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Working with 'Samvedna' (Empathy)

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The world is big but it is also connected. That is how a friend of ours, Ben Richards came halfway across the world to work with one Dr. Nathan Grills in their combined quest for rights and dignity of people with disabilities. And that is how the JOYN family grew through the addition of inspiring individuals from a few remote villages in the mountains of Uttarakhand, India.

 It is a pretty incredible story.

Samvedna= Empathy

Ben Richards is an advocate for the rights of people with disabilities. He visits India periodically to work with non-profits. Ben and his friend, Dr. Nathan Grills, have worked tirelessly to provide opportunities for inclusion and hope in communities and especially people with disabilities within these communities. The Hindi word ‘Samvedna’ means ‘empathy’. It does well as name of the non-profit that Dr. Nathan Grills helps to manage in the mountains of New Tehri: a cluster of villages about four hours up the mountains from where the JOYN headquarter is.

JOYN in Empathy

Work is a large part of one’s social acceptance and community. We believe that all who are able should be given the opportunity to have a job. We desire to give opportunities to those who need it most. In India, individuals with disabilities struggle to find community, hope, identity and a future. So much of this starts with work, and one of our greatest accomplishments is being able to create jobs for people. This starting step has the potential to give people wings and it is amazing to see what individuals, who are written off by society, are able to do when they are not inhibited.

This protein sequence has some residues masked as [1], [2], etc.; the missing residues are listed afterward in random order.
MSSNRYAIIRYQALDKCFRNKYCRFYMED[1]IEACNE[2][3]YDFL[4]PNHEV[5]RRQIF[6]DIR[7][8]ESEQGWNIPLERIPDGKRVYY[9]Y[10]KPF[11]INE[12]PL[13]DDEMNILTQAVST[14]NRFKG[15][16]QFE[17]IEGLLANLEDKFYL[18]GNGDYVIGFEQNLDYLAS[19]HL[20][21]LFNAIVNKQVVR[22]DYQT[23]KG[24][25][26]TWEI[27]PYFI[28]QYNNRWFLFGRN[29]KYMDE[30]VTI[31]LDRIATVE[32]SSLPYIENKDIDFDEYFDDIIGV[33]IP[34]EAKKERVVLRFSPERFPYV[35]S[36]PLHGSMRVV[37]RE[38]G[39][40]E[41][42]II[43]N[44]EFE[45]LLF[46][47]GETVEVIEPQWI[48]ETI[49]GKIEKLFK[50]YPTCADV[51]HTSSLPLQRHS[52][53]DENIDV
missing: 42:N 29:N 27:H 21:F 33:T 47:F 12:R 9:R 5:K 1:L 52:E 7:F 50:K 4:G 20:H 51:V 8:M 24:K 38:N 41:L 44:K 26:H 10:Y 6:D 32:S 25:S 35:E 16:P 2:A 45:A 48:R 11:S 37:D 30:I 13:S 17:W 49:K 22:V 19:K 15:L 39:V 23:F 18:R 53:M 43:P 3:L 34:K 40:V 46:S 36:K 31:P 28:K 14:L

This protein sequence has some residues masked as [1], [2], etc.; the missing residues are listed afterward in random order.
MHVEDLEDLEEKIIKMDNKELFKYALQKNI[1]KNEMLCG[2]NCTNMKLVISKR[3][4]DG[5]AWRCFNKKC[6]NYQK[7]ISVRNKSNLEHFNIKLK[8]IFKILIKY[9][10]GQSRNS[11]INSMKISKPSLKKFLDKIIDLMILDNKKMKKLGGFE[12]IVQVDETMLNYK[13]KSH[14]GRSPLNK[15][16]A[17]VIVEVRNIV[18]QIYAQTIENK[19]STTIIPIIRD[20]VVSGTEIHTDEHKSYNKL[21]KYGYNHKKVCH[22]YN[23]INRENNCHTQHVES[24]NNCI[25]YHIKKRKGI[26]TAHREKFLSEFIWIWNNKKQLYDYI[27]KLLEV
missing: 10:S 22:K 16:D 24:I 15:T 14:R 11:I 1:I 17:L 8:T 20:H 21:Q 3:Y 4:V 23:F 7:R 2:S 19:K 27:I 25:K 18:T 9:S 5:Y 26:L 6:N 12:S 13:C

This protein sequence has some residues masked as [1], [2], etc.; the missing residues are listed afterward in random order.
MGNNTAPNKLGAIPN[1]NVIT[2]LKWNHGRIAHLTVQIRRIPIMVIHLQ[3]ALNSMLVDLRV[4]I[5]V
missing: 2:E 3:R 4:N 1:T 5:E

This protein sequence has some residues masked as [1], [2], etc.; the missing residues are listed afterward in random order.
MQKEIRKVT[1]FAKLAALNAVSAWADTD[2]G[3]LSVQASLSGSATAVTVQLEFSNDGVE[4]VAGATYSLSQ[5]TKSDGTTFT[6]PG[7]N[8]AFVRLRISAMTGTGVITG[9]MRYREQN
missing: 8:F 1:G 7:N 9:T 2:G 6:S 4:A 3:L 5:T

New Beginnings

In April, Samvedna arranged for a group of men and women to come down from their villages in the mountains and train at JOYN in the art of block printing. Their stories of life in remote parts of the Himalayan mountains are remarkable, and need to be told in detail in a separate post.

These individuals either have disabilities of their own or have children with disabilities. In the two weeks, they learned the basics of block-printing and practiced three different blocks of reasonable ease to get started on. With it, they were immersed in the culture at JOYN that- we hope- has shown them how loving and thriving a community can be when all its members are treated with dignity and justice. We believe that these individuals will take back with them the skills of block printing and a way of looking at people with disabilities in their villages as useful and ‘able’ members of their community.

Growing this Partnership

Samvedna is now getting their infrastructure ready to begin block printing up in the villages. The ten master trainers who left from here will now work in these villages and will, in turn train twenty people in each village. This new team will consist entirely of individuals who have disabilities or parents of individuals with disabilities. 

Meanwhile, Samvedna has sent its second batch of trainees: a group of women who are learning beading and embroidery.

Our desire would be to continue to grow our programs to not just train individuals with disabilities, but give them sustainable work that they enjoy, that gives them purpose, meaning, community and hope. We would love to be known as a place where no individual in need of work is turned down.

 

The JOYN family is gradually and happily growing. You, reader, should feel proud for you are a big part of it too. The world is big but it is also connected.

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